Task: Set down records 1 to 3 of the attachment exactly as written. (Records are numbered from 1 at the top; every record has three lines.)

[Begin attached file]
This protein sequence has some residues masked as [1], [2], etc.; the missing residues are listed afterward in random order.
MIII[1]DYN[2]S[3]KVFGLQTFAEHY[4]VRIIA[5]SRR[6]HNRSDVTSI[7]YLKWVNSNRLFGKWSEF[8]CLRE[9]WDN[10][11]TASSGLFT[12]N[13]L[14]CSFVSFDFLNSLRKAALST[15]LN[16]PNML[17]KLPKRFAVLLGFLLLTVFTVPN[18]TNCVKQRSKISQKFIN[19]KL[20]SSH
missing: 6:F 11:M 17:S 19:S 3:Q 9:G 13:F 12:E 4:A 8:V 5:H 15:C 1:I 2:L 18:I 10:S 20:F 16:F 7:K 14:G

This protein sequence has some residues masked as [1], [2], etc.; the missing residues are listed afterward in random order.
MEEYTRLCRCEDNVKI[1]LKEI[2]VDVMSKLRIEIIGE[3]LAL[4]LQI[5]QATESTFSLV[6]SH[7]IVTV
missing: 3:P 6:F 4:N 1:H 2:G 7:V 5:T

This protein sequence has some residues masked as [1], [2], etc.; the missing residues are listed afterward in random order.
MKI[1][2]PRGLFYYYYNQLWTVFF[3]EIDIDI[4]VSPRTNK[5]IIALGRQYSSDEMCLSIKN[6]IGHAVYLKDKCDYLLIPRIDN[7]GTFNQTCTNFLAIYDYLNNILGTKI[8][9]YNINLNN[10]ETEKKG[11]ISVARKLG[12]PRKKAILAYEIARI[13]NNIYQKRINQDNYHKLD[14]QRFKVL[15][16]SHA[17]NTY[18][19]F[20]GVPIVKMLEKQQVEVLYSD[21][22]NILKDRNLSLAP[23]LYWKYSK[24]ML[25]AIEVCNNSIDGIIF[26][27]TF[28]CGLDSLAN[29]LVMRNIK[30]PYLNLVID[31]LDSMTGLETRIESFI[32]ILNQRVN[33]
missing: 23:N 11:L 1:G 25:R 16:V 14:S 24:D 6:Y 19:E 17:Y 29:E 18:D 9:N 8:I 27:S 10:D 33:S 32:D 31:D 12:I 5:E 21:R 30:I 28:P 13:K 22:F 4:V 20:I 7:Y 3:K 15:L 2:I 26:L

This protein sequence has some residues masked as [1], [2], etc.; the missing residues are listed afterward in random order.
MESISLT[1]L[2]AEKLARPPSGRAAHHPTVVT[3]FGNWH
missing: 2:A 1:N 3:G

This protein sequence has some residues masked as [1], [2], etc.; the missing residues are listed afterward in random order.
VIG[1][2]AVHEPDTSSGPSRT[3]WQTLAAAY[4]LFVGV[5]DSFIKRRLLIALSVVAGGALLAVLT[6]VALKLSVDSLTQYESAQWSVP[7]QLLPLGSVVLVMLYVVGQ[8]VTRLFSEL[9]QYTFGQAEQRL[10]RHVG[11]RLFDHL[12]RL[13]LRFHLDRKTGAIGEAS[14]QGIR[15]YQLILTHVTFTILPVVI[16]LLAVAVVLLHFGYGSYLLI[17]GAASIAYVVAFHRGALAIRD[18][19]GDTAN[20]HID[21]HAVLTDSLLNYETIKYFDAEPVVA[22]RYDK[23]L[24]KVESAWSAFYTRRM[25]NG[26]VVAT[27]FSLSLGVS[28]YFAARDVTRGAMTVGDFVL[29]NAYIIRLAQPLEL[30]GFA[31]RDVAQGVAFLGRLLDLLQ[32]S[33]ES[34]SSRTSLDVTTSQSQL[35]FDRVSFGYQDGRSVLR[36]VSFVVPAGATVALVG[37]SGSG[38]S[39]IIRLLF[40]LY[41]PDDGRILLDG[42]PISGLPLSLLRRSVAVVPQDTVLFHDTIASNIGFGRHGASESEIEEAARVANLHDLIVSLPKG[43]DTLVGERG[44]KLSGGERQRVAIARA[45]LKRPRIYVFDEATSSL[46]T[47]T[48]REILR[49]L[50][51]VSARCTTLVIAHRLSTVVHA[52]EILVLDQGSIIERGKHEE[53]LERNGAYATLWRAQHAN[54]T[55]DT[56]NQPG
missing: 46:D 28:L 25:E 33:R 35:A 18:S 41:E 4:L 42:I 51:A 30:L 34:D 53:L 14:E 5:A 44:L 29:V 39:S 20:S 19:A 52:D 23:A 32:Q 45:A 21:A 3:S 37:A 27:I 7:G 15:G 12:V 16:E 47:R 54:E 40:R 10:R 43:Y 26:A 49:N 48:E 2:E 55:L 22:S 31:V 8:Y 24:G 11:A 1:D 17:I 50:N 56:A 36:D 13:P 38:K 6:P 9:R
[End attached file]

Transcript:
This protein sequence has some residues masked as [1], [2], etc.; the missing residues are listed afterward in random order.
MIII[1]DYN[2]S[3]KVFGLQTFAEHY[4]VRIIA[5]SRR[6]HNRSDVTSI[7]YLKWVNSNRLFGKWSEF[8]CLRE[9]WDN[10][11]TASSGLFT[12]N[13]L[14]CSFVSFDFLNSLRKAALST[15]LN[16]PNML[17]KLPKRFAVLLGFLLLTVFTVPN[18]TNCVKQRSKISQKFIN[19]KL[20]SSH
missing: 6:F 11:M 17:S 19:S 3:Q 9:G 13:F 12:E 4:A 8:V 5:H 15:C 1:I 2:L 18:I 10:S 20:F 16:F 7:K 14:G

This protein sequence has some residues masked as [1], [2], etc.; the missing residues are listed afterward in random order.
MEEYTRLCRCEDNVKI[1]LKEI[2]VDVMSKLRIEIIGE[3]LAL[4]LQI[5]QATESTFSLV[6]SH[7]IVTV
missing: 3:P 6:F 4:N 1:H 2:G 7:V 5:T

This protein sequence has some residues masked as [1], [2], etc.; the missing residues are listed afterward in random order.
MKI[1][2]PRGLFYYYYNQLWTVFF[3]EIDIDI[4]VSPRTNK[5]IIALGRQYSSDEMCLSIKN[6]IGHAVYLKDKCDYLLIPRIDN[7]GTFNQTCTNFLAIYDYLNNILGTKI[8][9]YNINLNN[10]ETEKKG[11]ISVARKLG[12]PRKKAILAYEIARI[13]NNIYQKRINQDNYHKLD[14]QRFKVL[15][16]SHA[17]NTY[18][19]F[20]GVPIVKMLEKQQVEVLYSD[21][22]NILKDRNLSLAP[23]LYWKYSK[24]ML[25]AIEVCNNSIDGIIF[26][27]TF[28]CGLDSLAN[29]LVMRNIK[30]PYLNLVID[31]LDSMTGLETRIESFI[32]ILNQRVN[33]
missing: 23:N 11:L 1:G 25:R 16:V 14:S 24:D 6:Y 19:E 17:Y 29:E 18:D 9:N 8:I 27:S 10:D 33:S 32:D 31:D 12:I 5:E 21:R 30:I 28:P 13:K 22:F 4:V 20:I 7:Y 3:K 15:L 2:I 26:L